President Obama’s trip through southeast Asia was supposed to be a time of peace and collaboration with America’s allies. Perhaps that can still be the ultimate outcome, as the regional meeting in Laos could certainly benefit relations between the various countries in attendance. However, the conference quickly became secondary to Obama’s meeting with Filipino president Rodrigo Duterte after, on Monday, the latter called the US leader a “son of a whore.”
President Obama, however, is not the first public figure to feel Duterte’s verbal wrath. The Filipino president issued the same insult to the US ambassador last month and to Pope Francis when he visited the country earlier this year. To his credit, Obama brushed off the slur by saying “Clearly, he’s a colorful guy.”
The comment came after Duterte—who has been compared to a Filipino Donald Trump for his tendency to say what’s on his mind with little regard to the repercussions—was asked by a reporter how he would explain the extrajudicial killings of over two thousand suspected drug dealers since he took office on June 30. Putting an end to drug trafficking and crime was a major part of Duterte’s platform while seeking election, when he promised his people that he would end all crime and corruption in six months while offering his support for police to use deadly force.
That topic may have been addressed when the pair of presidents finally met behind closed doors on Wednesday before a dinner that evening, but we can’t be certain. Little is known about their interaction beyond that they were the last ones to leave the room and that they then sat on opposite sides of the venue and didn’t speak to one another during the meal.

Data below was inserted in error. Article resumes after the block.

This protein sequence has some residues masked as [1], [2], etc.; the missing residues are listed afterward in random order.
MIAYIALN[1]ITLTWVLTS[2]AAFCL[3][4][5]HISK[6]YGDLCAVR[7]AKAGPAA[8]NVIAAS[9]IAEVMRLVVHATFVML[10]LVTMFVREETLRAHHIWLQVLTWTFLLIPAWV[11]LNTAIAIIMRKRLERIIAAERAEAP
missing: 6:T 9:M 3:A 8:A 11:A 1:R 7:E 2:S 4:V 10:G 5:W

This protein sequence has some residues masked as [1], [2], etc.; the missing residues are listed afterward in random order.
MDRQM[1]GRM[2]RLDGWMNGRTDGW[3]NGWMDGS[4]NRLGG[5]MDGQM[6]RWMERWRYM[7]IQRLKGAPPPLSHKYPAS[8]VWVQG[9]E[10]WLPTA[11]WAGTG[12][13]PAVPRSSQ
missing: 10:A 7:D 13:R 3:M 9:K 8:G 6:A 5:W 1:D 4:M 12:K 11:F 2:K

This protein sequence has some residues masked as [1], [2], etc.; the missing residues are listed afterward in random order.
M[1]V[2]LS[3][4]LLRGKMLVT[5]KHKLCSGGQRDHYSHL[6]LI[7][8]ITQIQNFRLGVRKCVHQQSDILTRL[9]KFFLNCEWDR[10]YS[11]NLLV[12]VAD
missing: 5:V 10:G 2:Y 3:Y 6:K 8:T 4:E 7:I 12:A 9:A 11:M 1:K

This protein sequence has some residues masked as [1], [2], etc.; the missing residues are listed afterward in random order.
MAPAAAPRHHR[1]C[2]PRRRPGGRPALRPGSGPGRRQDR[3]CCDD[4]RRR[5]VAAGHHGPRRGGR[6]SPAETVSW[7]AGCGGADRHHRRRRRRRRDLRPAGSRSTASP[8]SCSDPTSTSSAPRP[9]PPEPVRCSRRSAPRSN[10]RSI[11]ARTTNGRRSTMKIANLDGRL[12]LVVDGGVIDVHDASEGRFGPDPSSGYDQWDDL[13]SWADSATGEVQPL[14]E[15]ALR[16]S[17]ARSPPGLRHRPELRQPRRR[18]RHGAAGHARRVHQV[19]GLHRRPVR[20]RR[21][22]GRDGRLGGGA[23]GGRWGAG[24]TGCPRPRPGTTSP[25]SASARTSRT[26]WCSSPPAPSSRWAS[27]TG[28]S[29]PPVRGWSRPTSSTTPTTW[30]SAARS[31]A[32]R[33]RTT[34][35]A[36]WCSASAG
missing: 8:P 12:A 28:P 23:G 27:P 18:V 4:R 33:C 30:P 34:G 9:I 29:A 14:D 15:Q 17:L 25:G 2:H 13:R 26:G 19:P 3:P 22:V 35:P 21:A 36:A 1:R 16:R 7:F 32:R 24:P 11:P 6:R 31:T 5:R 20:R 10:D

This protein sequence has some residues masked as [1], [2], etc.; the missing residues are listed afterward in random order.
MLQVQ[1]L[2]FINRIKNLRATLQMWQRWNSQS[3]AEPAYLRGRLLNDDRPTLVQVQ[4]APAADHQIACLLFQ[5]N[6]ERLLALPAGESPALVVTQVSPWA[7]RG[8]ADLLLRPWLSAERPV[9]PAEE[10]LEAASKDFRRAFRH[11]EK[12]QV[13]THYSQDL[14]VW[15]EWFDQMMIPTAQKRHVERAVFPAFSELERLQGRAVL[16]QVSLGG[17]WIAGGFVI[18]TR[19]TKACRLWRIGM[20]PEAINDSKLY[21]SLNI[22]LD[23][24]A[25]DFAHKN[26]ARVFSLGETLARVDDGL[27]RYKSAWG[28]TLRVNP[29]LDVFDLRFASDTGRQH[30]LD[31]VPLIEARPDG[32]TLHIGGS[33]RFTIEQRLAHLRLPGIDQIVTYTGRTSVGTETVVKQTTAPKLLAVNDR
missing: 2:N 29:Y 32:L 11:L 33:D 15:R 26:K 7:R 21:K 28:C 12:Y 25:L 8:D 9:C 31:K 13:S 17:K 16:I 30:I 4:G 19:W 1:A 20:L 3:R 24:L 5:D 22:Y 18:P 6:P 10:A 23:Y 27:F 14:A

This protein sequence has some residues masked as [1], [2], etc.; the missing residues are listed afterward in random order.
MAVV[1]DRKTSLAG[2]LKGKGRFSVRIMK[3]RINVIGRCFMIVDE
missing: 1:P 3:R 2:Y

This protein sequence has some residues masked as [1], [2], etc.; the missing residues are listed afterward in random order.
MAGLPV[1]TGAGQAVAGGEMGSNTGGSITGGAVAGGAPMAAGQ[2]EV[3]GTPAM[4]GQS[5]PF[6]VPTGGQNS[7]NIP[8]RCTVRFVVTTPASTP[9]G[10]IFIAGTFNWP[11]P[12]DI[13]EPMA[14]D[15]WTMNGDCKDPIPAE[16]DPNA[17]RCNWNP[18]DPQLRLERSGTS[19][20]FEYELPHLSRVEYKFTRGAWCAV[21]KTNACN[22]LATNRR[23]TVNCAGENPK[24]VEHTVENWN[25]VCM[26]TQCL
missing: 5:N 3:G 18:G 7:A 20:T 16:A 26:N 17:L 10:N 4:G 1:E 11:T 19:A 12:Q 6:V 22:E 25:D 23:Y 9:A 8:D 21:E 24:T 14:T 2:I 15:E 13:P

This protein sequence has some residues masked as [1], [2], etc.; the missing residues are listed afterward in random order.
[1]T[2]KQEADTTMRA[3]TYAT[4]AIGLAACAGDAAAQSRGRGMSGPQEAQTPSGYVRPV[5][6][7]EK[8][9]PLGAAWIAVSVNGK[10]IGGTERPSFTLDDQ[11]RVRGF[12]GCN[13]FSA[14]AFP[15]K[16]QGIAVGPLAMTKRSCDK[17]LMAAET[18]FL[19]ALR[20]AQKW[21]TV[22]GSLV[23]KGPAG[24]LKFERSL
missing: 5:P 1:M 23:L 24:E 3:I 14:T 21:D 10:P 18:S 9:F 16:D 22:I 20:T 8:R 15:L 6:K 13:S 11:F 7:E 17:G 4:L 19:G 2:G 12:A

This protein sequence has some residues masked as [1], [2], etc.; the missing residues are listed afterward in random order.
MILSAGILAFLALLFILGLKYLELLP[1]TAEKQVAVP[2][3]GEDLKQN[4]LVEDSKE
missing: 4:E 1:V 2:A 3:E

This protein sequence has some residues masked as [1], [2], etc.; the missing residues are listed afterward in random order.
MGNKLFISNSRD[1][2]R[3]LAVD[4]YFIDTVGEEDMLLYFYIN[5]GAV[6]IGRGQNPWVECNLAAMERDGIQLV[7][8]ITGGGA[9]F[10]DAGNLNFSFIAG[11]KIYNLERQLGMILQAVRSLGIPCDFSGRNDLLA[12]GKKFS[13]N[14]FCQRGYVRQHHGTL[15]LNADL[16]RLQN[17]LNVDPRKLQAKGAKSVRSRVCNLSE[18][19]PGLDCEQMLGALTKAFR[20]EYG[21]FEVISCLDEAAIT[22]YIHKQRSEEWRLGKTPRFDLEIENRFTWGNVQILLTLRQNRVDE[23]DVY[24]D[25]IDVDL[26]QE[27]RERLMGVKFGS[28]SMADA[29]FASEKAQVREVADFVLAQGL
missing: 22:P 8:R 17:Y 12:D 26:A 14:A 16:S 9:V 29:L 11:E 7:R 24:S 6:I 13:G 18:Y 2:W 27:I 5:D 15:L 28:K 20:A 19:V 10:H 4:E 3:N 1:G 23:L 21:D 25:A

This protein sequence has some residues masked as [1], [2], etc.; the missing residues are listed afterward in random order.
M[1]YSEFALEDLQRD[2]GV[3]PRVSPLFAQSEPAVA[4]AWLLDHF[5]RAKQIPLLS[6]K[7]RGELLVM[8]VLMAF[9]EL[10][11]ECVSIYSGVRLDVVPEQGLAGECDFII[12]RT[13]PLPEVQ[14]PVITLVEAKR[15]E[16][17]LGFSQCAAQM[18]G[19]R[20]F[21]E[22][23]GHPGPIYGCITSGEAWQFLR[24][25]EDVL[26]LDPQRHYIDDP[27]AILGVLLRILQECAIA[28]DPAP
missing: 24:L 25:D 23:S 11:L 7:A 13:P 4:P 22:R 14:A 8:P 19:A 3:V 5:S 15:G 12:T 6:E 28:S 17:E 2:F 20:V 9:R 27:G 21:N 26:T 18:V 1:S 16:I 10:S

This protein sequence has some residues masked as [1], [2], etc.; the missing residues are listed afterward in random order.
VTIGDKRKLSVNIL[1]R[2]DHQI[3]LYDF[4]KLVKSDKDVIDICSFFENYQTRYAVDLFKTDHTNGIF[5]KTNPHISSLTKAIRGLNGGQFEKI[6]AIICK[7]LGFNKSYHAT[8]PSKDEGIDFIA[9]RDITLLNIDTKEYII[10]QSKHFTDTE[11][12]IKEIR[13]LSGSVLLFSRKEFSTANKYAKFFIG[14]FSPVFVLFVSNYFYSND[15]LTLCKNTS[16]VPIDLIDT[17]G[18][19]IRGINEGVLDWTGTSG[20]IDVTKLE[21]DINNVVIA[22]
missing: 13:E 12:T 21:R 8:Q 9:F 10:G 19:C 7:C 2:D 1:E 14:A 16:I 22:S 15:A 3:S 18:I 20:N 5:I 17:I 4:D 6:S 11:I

In truth, while we might like to know what was said, the conversation has little relevance for us unless it prevents the two leaders from working together when necessary. You don’t have to like someone to work with them, and there will be times where we simply don’t get along with another person. Whether that conflict is due to variances in temperament, past interactions, or any number of factors, what matters most is that we are able to set such differences aside in order to pursue a common goal.
That truth is perhaps more relevant in our communities of faith than it is anywhere else. A common misconception when it comes to our churches is that they are meant to be conflict-free places. While that would be great, in most cases it’s simply not realistic. As a result, how we deal with that conflict is a vital part of our effectiveness for the kingdom.
If our differences become more important than what we have in common—namely, that we serve the same Lord and share his goal to help other people know him—then we will be increasingly useless in accomplishing God’s plans for this world. However, there is no more powerful and relevant message we can share with a watching world than the demonstration that our common relationship with Christ is more important than the litany of factors that would otherwise separate us.
We need look no further than the disciples to see this principle at work. Jesus hand-picked twelve incredibly different people to serve as the founding members of his church. They bickered constantly over relatively meaningless issues (Luke 9:46, 22:24) and continued to do so even after Jesus was raised from the dead and ascended back into heaven (Acts 15). Yet, as long as they remembered their common bond in Jesus Christ, none of those issues prevented them from working together to accomplish his purpose for their lives and his church. The same can, and should, be true for us today. Is it?